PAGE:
While I was standing in the check-out line in the grocery store, a magazine touting the keto diet caught my eye. I didn’t bite (pun intended), and here’s why.
Dr. Greger at Nutrition Facts.org.
If you are reading my health blog for the first time, I will tell you Dr. Greger heads the list of my trusted resources. He is a physician who researches the research. It doesn’t take long surfing the internet before you find “research” galore proving or debunking the same topic. Unless I have the time or expertise to delve into published scientific papers, I will turn to the physician who has made analyzing this stuff his life’s work.
The Keto Diet
As a cancer survivor, I’m vested in leaving that experience in the rear view mirror. Given the rising cancer diagnoses in America, mostly due to our lifestyle choices—about 85% vs genetic causation—I thought preventing cancer or its return would interest others as well.
Here are the highlights from Dr. Greger’s video, “Is Keto an effective cancer fighting diet?” at
He explains that “sugar” or carbohydrates, is the body’s favorite fuel, especially for the brain. (Of course it’s best if this sugar comes from whole grains and not highly processed sugar, which carries its own load of harm to our health. But that’s for another blog.) Proponents of the keto diet avoid carbs, and favor using fat to fuel the body. Fat breaks down into ketones, and as the ketone level rises, the body goes into “ketosis.” We know ketosis is a serious condition, but apparently this is supposed to be a different form of ketosis. Preferred sources of saturated fat are animal—steaks, chops, etc. Unfortunately, this high fat content does not cross the blood-brain barrier well, so now neither carbs nor fat fuels the brain in sufficient amounts. Besides, saturated fat is not good for the cardio-vascular system and also can promote colo-rectal cancer.
Merriam-Webster’s definition of blood-brain barrier: a naturally occurring barrier created by the modification of brain capillaries (as by reduction in fenestration and formation of tight cell-to-cell contacts) that prevents many substances from leaving the blood and crossing the capillary walls into the brain tissues.
According to Greger, to eat enough to fuel the brain without ingesting many carbs and natural sugars in fruits and veggies, the body would need to break down 172-259 grams of body protein. But that comes from lean body mass, not body fat. Your bathroom scale doesn’t know the difference and will show a loss, but it’s a dangerous loss.
It’s not that I will die if I eat a steak dinner, and I occasionally enjoy a typical dinner with meat. But I’ve discovered it’s not that great and I happily return to my whole food, plant based diet the next day.
What Foods Feeds or Fight Cancer?
I constantly hear that cancer feeds on sugar. But cancers are made up of cells and all my cells, even the healthy ones, feed on carbohydrates. Cancer cells also feed on ketones, which some studies have shown fuel tumor growth and metastasis. The villain is saturated fat that is found in abundance in meat and dairy.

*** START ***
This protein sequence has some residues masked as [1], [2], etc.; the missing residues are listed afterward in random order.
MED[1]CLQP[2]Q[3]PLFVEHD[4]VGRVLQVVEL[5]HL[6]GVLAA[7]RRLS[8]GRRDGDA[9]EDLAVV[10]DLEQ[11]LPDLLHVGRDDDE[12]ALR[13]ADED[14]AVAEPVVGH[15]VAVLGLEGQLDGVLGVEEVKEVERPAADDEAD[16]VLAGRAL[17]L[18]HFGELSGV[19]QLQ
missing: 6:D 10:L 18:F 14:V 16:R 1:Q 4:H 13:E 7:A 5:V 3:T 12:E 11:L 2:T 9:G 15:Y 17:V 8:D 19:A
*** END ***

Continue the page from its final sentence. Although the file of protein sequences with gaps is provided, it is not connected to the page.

Recommendations from the American Cancer Society and the American Society of Clinical Oncology Breast Cancer Survivorship Care Guidelines (that’s a mouthful!) include a diet high in fruits, vegetables, whole grains and legumes, low in saturated fat and limited alcohol consumption.
In a book touting the Keto diet, the author’s preference for meats and other fatty foods over plant- based whole foods because of the sugar content shocked me. By the way, these “sugars” eaten in whole food form do not have a high glycemic level because they do not shoot up the glucose level like a candy bar would. It’s like the writer was terrified of eating more than two beans! Talk about malnutrition, about avoiding the very foods that fight cancer on several levels.
Physician’s Committee for Responsible Medicine
This group is my other “go-to” source.
How many oncologists tell their patients to eat fruits, vegetables, whole grains, and legumes? Either they have no clue (“Eat whatever you want. Nothing you did caused this.”), or they wait for the patient to think to ask them about diet. Neither is responsible medicine. Fortunately, because of organizations like the PCRM, more physicians are recommending diet as a weapon in the war against cancer.
They state a plant based diet will reduce cancer. Just keeping meat and dairy intake to a minimum and “beefing up’ on your fruits and veggies, etc. helps. For example, pigments in colorful foods (beta-carotene in sweet potatoes or the lycopene in tomatoes) fight cancer cells. High fiber found only in plants helps remove excess hormones that could lead to breast, prostate, or colo-rectal cancers. Even the World Health Organization declares that grilling meats, including chicken and fish, releases carcinogens, as well as red and processed meats like bacon and hotdogs.
If you take anything from this blog, read or print out the fact sheet at PCRM’s site “Foods For Cancer Prevention.”
Bottom Line to Fight Cancer
Keto no, plant-based yes
Bravo, Sue! Remind me when I see you to relate the tale of a keto-based rapid weight loss diet that our own St. Joe’s espoused back in the early 90’s. It was not pretty, I can assure you!
I want to send your article to a good friend who has been dabbling in diet plans for years, including keto. My diet is very similar to yours and I’m sticking to it! Thank you for this insight!
Now the trick is to find a restaurant that caters to people like us. I wonder how others have navigated that. You order a salad thinking you’re following your diet, but it’s dressing is full of cheap oil with lots of saturated fat. One time, I brought my own salad dressing in a snap top empty pill container and ordered the salad plain. What a bother!